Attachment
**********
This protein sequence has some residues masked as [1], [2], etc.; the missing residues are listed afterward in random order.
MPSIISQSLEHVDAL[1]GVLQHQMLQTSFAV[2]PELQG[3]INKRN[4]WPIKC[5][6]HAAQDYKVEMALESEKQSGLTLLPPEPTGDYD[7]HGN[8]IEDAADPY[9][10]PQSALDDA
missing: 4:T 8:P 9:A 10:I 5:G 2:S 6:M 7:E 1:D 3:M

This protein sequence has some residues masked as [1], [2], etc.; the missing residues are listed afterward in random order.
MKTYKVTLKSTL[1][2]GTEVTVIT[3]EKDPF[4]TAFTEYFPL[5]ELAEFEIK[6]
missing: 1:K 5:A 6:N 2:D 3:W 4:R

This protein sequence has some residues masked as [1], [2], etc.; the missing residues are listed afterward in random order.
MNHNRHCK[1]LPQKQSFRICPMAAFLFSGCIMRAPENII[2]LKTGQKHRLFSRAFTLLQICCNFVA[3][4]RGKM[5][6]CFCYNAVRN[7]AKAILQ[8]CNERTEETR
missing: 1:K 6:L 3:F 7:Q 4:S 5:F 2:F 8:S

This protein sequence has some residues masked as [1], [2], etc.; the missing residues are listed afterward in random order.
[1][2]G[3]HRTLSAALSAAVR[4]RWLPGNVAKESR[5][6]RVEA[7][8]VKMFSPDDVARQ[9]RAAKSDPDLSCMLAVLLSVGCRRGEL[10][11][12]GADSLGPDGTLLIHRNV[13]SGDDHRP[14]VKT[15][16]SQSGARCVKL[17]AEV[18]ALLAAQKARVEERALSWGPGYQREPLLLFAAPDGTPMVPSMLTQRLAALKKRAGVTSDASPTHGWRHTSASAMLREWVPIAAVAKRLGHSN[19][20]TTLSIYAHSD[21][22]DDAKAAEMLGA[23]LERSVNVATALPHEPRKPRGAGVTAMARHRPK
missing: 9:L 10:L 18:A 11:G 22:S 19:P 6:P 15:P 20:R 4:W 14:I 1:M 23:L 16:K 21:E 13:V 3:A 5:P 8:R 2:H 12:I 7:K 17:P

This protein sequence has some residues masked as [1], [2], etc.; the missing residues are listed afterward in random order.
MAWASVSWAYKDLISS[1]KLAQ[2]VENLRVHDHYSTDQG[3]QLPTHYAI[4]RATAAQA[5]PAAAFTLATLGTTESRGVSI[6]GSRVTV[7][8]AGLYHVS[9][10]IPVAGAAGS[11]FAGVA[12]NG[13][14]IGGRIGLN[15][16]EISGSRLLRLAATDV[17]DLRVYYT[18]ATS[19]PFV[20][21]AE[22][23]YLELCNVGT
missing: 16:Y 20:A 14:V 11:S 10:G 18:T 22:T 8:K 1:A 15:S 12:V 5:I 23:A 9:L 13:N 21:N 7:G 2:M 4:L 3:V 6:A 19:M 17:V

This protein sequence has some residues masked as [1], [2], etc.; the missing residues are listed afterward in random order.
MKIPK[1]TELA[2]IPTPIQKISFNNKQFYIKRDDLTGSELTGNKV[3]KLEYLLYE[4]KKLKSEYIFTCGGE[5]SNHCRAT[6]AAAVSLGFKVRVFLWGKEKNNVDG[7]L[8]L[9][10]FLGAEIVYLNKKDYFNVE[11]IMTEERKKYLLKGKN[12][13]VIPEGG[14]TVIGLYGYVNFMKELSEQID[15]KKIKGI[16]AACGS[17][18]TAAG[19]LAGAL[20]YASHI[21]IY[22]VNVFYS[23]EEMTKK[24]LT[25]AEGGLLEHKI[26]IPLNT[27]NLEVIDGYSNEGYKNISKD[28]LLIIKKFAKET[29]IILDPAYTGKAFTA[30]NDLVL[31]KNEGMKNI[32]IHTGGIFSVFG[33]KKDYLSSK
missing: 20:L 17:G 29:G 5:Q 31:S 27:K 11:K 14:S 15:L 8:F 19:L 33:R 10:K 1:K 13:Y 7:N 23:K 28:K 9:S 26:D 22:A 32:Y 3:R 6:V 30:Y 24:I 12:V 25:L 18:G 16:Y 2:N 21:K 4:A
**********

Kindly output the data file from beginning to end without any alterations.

This protein sequence has some residues masked as [1], [2], etc.; the missing residues are listed afterward in random order.
MPSIISQSLEHVDAL[1]GVLQHQMLQTSFAV[2]PELQG[3]INKRN[4]WPIKC[5][6]HAAQDYKVEMALESEKQSGLTLLPPEPTGDYD[7]HGN[8]IEDAADPY[9][10]PQSALDDA
missing: 4:T 8:P 9:A 10:I 5:G 2:S 6:M 7:E 1:D 3:M

This protein sequence has some residues masked as [1], [2], etc.; the missing residues are listed afterward in random order.
MKTYKVTLKSTL[1][2]GTEVTVIT[3]EKDPF[4]TAFTEYFPL[5]ELAEFEIK[6]
missing: 1:K 5:A 6:N 2:D 3:W 4:R

This protein sequence has some residues masked as [1], [2], etc.; the missing residues are listed afterward in random order.
MNHNRHCK[1]LPQKQSFRICPMAAFLFSGCIMRAPENII[2]LKTGQKHRLFSRAFTLLQICCNFVA[3][4]RGKM[5][6]CFCYNAVRN[7]AKAILQ[8]CNERTEETR
missing: 1:K 6:L 3:F 7:Q 4:S 5:F 2:F 8:S

This protein sequence has some residues masked as [1], [2], etc.; the missing residues are listed afterward in random order.
[1][2]G[3]HRTLSAALSAAVR[4]RWLPGNVAKESR[5][6]RVEA[7][8]VKMFSPDDVARQ[9]RAAKSDPDLSCMLAVLLSVGCRRGEL[10][11][12]GADSLGPDGTLLIHRNV[13]SGDDHRP[14]VKT[15][16]SQSGARCVKL[17]AEV[18]ALLAAQKARVEERALSWGPGYQREPLLLFAAPDGTPMVPSMLTQRLAALKKRAGVTSDASPTHGWRHTSASAMLREWVPIAAVAKRLGHSN[19][20]TTLSIYAHSD[21][22]DDAKAAEMLGA[23]LERSVNVATALPHEPRKPRGAGVTAMARHRPK
missing: 9:L 10:L 18:A 11:G 22:S 19:P 6:P 15:P 20:R 4:W 14:I 1:M 23:L 16:K 21:E 13:V 3:A 5:P 8:R 2:H 12:I 7:K 17:P

This protein sequence has some residues masked as [1], [2], etc.; the missing residues are listed afterward in random order.
MAWASVSWAYKDLISS[1]KLAQ[2]VENLRVHDHYSTDQG[3]QLPTHYAI[4]RATAAQA[5]PAAAFTLATLGTTESRGVSI[6]GSRVTV[7][8]AGLYHVS[9][10]IPVAGAAGS[11]FAGVA[12]NG[13][14]IGGRIGLN[15][16]EISGSRLLRLAATDV[17]DLRVYYT[18]ATS[19]PFV[20][21]AE[22][23]YLELCNVGT
missing: 16:Y 20:A 14:V 11:S 10:G 18:T 22:T 8:K 1:A 15:S 12:V 5:I 23:A 9:L 13:N 21:N 7:G 2:M 4:L 3:V 6:A 19:M 17:V

This protein sequence has some residues masked as [1], [2], etc.; the missing residues are listed afterward in random order.
MKIPK[1]TELA[2]IPTPIQKISFNNKQFYIKRDDLTGSELTGNKV[3]KLEYLLYE[4]KKLKSEYIFTCGGE[5]SNHCRAT[6]AAAVSLGFKVRVFLWGKEKNNVDG[7]L[8]L[9][10]FLGAEIVYLNKKDYFNVE[11]IMTEERKKYLLKGKN[12][13]VIPEGG[14]TVIGLYGYVNFMKELSEQID[15]KKIKGI[16]AACGS[17][18]TAAG[19]LAGAL[20]YASHI[21]IY[22]VNVFYS[23]EEMTKK[24]LT[25]AEGGLLEHKI[26]IPLNT[27]NLEVIDGYSNEGYKNISKD[28]LLIIKKFAKET[29]IILDPAYTGKAFTA[30]NDLVL[31]KNEGMKNI[32]IHTGGIFSVFG[33]KKDYLSSK
missing: 20:L 17:G 29:G 5:Q 31:S 27:K 11:K 14:S 15:L 8:F 19:L 33:R 10:K 1:K 13:Y 7:N 23:K 28:K 9:S 26:D 22:A 32:Y 3:R 6:V 30:Y 24:I 12:V 25:L 18:G 16:Y 2:N 21:K 4:A